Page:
And to make it even more likely, it’s about Figment. And Between Disney has only experienced the current and least beloved versions of his attraction! What could go wrong?

Figment written by Jason Grandt and illustrated by Scott Tilley, Nick Balian, and Jason Grandt is the latest Little Golden Book to catch the interest of Disney fans. The basic plot is that Dreamfinder introduces readers to his newest creation Figment. The two heroes then explore the pages of the book to collect ideas to inspire imagination. The two explore art, science, sound, and more to fill the idea bag. The book ends with the gift of an idea from Figment to Dreamfinder, the type of gift that every parent can understand!

I don’t dislike Figment. I don’t love Figment. I do like the idea of Figment and his boostering of imagination. I do love imagination! But I also was never the right age or saw the right version of the attraction to go deep into Figment fandom.

I do like the book. It’s colorful. The illustrations are delightful. And Jason Grandt, being an Imagineer knows how to give Dreamfinder and Figment all the homages they need with references to the Dream Moblie, Dreamport, and other Disney attractions. I am convinced that future readings will uncover new Easter eggs.

Storywise it’s pretty simple. And the team does use Sherman Brother’s lyrics which eliminates my only real worry. And for a kiddo, it does support the idea to be curious and that inspiration for imagination can come from anywhere…and no one can complain about that!

Figment by Jason Grandt and illustrated by Scotty Tilley, Nick Balian, and Jason Grandt completes the assignment. It introduces kids to Dreamfinder and Figment or keeps them connected if the child met them in the park. The Little Golden Book captures the spirit of the attraction with a call to imagine.

Don’t we all need a little imagination? 

 

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Monday, February 5, 2024

Between Books - Disneyland on the Mountain: Walt, the Environmentalists, and the Ski Resort that Never Was


Book cover for Disneyland on the Mountain displaying Walt Disney and Califronia officials looking at plans for Mineral King outside in the natural setting



Mineral King is a project mentioned in every complete Walt Disney biography. It’s also one mentioned throughout books on the development of the Disney parks. But generally, these mentions are glancing, a paragraph or, a few pages. But now we have a complete look at the history of Disney’s failed outdoor recreation area. As one delves deeper, it becomes clear that this story is about more than Walt Disney and his hopes for the Mineral King Valley.

Disneyland on the Mountain: Walt, the Environmentalists, and the Ski Resort that Never Was by Greg Glasgow and Kathryn Mayer provides a detailed history of the Walt Disney Company’s hopes and failed vision for the Mineral King Valley. In 1966, Walt Disney, after extensive research, announced his intention to develop Mineral King as a skiing and outdoor recreation area. Disney, inspired by European ski villages hoped to bring visitors to the valley’s natural beauty through a ski resort that would bring visitors all year long. But others saw his vision as destroying the valley's splendor by bringing in a cheap Disneyland aesthetic to the Sierra Nevada mountains. The book chronicles the regulatory, legal, and public relations challenges that kept the Walt Disney Company from moving forward on its ambitious plans. Immediately creating obstacles was Walt Disney’s death soon after the announcement, and leadership changes within the corporate structure. Mineral King would be added to the Sequoia National Park in the National Parks and Recreation Act of 1978, ending any options for extensive land development and putting an end to a project that had fatigued many in the company. The book ends with a discussion of the legacy of the fight over Mineral King, both inside and outside of Disney's corporate history.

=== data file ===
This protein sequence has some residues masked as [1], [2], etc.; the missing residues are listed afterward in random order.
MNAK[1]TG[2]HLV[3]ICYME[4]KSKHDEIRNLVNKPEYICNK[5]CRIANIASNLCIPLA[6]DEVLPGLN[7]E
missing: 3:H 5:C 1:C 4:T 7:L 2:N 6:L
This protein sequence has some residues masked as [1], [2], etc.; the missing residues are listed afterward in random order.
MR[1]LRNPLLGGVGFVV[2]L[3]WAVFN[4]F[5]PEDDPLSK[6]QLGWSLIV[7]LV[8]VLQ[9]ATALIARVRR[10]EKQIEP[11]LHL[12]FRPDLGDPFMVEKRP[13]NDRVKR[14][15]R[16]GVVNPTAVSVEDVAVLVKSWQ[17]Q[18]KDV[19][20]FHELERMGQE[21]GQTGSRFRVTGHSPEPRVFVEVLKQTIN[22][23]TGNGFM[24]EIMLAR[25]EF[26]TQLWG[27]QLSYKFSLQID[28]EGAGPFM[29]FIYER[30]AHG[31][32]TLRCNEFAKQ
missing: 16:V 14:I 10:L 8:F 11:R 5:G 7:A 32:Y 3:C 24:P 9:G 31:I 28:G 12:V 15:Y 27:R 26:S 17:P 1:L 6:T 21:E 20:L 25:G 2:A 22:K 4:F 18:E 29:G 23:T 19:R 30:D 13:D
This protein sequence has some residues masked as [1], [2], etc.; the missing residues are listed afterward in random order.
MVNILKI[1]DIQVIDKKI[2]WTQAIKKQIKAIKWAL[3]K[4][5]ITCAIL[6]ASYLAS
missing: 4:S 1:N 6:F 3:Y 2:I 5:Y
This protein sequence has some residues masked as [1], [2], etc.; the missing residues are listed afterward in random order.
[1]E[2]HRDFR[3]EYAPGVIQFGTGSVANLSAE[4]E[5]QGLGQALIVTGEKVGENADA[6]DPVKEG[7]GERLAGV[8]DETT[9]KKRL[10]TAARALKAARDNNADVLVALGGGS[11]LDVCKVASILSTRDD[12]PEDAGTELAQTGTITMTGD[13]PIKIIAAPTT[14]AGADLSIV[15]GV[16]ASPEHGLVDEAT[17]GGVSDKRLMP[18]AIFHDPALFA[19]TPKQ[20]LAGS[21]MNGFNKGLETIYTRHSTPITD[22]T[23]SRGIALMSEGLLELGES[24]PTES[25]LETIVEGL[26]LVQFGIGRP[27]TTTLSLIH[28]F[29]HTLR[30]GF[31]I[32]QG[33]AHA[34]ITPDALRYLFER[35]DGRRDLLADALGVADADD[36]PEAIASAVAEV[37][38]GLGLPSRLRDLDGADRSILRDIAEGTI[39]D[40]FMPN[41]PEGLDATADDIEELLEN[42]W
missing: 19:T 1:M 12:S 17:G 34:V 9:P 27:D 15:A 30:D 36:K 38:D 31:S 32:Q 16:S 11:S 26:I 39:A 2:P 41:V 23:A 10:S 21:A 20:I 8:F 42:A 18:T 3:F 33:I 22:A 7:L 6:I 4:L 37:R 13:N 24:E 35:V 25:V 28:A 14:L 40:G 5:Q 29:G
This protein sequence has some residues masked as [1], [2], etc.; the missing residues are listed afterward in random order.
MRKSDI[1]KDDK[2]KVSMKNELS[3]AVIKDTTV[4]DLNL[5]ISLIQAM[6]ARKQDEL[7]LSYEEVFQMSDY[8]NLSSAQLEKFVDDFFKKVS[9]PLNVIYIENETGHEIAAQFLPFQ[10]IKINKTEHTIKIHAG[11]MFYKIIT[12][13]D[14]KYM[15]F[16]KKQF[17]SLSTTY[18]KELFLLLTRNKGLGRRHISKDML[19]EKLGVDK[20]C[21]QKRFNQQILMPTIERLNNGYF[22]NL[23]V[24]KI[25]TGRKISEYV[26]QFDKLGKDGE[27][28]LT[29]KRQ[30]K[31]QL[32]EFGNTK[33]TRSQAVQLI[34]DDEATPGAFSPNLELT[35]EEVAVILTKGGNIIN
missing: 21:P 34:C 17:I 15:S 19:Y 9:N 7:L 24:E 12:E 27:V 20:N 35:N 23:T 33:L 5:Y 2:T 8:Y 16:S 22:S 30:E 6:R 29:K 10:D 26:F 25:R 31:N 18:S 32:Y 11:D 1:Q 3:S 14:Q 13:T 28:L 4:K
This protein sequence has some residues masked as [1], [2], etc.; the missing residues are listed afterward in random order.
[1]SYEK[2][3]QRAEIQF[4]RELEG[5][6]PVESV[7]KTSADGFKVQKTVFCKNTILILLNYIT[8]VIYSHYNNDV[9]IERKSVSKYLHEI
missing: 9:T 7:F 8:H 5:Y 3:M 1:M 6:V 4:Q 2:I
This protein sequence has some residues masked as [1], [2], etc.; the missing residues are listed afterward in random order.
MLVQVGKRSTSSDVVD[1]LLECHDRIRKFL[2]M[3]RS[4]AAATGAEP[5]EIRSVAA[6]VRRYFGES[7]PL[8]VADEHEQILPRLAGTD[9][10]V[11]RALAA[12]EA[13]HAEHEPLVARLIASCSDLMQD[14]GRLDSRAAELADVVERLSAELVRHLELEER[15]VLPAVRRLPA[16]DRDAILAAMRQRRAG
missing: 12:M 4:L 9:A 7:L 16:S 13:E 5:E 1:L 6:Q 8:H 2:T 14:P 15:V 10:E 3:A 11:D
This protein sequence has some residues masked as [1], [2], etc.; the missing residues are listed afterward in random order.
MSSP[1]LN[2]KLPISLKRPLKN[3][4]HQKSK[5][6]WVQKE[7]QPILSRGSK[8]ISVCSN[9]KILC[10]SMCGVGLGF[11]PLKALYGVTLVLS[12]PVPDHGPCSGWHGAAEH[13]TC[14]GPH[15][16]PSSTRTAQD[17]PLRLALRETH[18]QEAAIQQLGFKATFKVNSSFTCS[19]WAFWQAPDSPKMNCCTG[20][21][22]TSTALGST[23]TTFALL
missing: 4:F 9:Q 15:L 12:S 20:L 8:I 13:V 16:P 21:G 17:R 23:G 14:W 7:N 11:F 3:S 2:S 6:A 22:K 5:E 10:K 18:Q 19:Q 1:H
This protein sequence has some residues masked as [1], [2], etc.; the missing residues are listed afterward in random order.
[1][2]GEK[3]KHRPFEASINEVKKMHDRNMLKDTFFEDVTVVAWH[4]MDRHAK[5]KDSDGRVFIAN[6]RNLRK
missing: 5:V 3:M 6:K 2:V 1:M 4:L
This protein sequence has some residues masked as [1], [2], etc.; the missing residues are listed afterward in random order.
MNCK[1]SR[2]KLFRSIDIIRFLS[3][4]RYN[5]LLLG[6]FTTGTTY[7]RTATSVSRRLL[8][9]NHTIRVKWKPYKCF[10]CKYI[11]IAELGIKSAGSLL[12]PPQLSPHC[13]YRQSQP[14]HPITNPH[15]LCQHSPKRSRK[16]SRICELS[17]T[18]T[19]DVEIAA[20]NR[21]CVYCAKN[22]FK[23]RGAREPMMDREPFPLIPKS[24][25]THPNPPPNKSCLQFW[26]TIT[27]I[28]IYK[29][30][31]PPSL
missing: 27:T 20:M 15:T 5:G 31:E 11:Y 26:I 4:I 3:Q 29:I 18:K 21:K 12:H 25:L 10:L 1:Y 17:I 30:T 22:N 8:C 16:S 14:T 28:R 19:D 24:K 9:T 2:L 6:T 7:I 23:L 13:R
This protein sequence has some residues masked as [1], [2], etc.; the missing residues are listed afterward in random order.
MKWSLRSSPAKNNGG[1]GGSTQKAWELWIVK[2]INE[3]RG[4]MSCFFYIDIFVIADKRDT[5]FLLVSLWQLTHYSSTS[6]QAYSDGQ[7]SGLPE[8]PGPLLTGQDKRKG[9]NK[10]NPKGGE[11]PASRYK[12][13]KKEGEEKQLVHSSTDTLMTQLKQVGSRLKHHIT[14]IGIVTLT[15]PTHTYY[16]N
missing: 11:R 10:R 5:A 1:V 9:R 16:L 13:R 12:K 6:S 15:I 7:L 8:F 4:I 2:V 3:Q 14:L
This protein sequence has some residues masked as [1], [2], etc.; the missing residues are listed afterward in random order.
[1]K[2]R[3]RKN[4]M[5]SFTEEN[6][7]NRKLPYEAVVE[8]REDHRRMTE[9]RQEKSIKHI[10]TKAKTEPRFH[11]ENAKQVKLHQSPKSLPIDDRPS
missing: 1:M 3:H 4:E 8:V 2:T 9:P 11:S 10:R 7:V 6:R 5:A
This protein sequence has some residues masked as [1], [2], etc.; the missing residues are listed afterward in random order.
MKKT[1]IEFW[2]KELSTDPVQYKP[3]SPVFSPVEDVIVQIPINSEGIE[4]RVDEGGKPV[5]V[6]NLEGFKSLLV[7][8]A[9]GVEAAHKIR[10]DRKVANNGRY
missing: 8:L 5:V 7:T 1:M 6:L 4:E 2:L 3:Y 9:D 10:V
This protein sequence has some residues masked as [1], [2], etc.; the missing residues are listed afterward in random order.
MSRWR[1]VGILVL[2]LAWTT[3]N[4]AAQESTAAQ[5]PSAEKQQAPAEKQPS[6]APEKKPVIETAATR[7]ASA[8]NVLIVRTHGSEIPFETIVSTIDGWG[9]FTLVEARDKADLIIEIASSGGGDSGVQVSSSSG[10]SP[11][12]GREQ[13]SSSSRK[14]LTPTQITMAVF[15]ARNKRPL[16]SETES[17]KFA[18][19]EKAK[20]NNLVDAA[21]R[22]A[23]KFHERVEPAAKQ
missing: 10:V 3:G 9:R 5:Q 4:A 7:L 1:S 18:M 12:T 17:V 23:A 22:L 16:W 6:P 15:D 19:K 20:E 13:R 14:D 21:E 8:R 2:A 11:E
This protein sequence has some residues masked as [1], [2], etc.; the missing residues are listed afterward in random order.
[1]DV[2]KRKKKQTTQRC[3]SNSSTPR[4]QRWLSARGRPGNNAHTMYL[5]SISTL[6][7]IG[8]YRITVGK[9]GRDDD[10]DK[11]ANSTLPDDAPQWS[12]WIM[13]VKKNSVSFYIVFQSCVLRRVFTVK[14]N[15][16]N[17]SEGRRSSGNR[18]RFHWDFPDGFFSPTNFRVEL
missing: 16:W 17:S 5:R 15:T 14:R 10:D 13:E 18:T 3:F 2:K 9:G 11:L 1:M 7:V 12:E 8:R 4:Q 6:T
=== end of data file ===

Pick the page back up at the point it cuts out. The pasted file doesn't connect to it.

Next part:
Disneyland on the Mountain feels complete and is super dense. This is a true serious well well-researched study of the park. The language used is formal and is more than a fan-written history. The 180 pages are misleading, as each page is packed with facts and reports of the action. Glasgow and Mayer also ensure that their writing goes beyond the perspectives of Walt Disney, Card Walker, and other Disney executives. Instead, they look at the issue from the perspective of Walt Disney employees, Sierra Club officials, Mineral King homeowners, a Supreme Court Justice, and many more. The story is made even more complex through all these perspectives making the tale one much more than a Disney story and infused with unexpected drama. For example, some parties in this tale, saw their opinions change as developments moved forward. The authors are fair to all involved voices, leaving room for readers to make their own conclusions about the benefits of the outcome.

This story does what I love about history, using one story to point out greater societal changes within history. Glasgow and Mayer use this incident to point out the growing voice of women in politics, as key members of the movement against Mineral King development were women who were freed by the standards of the day to not only add their voices but also use their voices in leading this movement. Also, it is a good case study, as the authors show, for the growth of the environmental movement. Mineral King serves as one incident in the growth of advocacy groups, lobbying, and legislation that increased environmental protections.